Is your cat straining? Having blood urine? Misses his litter box and often crying?....
A TRUE MEDICAL EMERGENCY!!!!
SEE YOUR VETERINARIAN
Edited version 16/01/2017
CLINICAL SIGNS: FELINE LOWER URINARY TRACT DISEASE
Our healthy feline fur-babies at home learn where to find their food, locate their litter box and some even normally find their way home when they get lost. Knowledge about their disposition (playful, affectionate, or can be insistent), aside from the physical health aspects (good appetite, picky eaters, litter box usage and activity) lets us know if they are in good condition or not.
The litter box of our cats is one of the best indicator for health. Normally your pet health provider asks you about the stool of your cat if formed or not and when there is urine “deposited”. Any changes in activity and behavior should alert us and do some inspection on what ails our feline companion.
When you observe that our cats go to the box frequently and straining. An unproductive visit to the box especially when you see that litter is dry or had some droplets of urine, every fur parent should investigate.
A recent patient of ours at ADVANCED PET CLINIC named Coco, a 3 year old Himalayan suddenly had episodes of blood on its urine. Good thing the quick thinking fur parent brought him immediately for medical attention since urinary bladder is distended already.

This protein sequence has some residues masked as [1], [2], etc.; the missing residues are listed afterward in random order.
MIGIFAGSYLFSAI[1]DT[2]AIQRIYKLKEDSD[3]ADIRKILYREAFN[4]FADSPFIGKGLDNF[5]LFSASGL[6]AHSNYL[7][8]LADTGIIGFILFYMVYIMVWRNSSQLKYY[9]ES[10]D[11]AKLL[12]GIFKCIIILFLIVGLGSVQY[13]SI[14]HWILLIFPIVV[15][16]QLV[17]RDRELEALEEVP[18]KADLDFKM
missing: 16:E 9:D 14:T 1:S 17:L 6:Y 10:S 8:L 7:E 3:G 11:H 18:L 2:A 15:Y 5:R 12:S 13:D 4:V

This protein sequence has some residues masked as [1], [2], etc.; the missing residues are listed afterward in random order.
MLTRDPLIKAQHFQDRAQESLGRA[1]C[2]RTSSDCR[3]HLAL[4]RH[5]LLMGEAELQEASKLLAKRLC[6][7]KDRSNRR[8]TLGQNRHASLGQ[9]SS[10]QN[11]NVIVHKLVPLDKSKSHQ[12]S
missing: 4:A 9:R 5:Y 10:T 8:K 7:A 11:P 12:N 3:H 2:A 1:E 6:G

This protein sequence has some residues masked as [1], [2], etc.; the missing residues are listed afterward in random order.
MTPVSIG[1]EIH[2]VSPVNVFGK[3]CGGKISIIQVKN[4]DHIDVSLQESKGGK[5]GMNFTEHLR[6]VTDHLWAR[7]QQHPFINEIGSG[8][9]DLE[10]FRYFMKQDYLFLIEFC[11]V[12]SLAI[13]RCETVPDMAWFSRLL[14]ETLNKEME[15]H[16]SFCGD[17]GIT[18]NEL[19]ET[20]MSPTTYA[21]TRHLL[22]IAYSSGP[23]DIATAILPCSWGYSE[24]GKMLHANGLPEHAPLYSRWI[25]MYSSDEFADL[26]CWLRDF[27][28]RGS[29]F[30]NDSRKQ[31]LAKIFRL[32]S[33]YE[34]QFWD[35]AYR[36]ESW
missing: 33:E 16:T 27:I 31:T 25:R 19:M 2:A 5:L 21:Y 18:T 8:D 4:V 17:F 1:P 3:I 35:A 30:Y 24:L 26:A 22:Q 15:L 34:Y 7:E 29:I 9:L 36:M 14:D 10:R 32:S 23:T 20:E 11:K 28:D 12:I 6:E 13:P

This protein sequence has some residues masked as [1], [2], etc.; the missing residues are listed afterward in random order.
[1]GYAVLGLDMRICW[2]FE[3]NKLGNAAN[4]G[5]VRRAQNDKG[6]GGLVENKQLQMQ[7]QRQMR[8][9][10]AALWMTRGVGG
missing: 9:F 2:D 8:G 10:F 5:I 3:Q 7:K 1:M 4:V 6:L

Feline Lower Urinary Tract Disease (FLUTD) is a syndrome that can affect cats of any age. More seen on mature cats that have lived on dry food and that have been accustomed to an indoor litter box. Environmental factors play a role as well like changes in routine. Having a multi-cat household and a kitty that is picky on soiled boxes increases the risks of FLUTD.
The exact cause of the condition is unknown. There may be more than one single cause that changed urine pH and concentration that lead to inflammation of bladder. The formation of urinary stones and urethral plugs can eventually lead to urethral obstruction.
A true medical emergency for any cat and must be seen by your veterinarian. Treatment aims to relieve your cat of the urine that accumulated inside bladder, determine the possible cause and recommend plan to prevent re-occurrence. In Coco’s case, urinary catheterization was performed to relieve the distention. Digital radiographs and in-house lab work was done to check the presence of stones and infection respectively. Right now Coco is doing well on his toilet activities. The right diagnosis, treatment and home care plan including change in diet can lead to a happy life for a feline friends.
Being a pet owner, it is important to always look at the signs and… the litter box
Dr Michael Cruel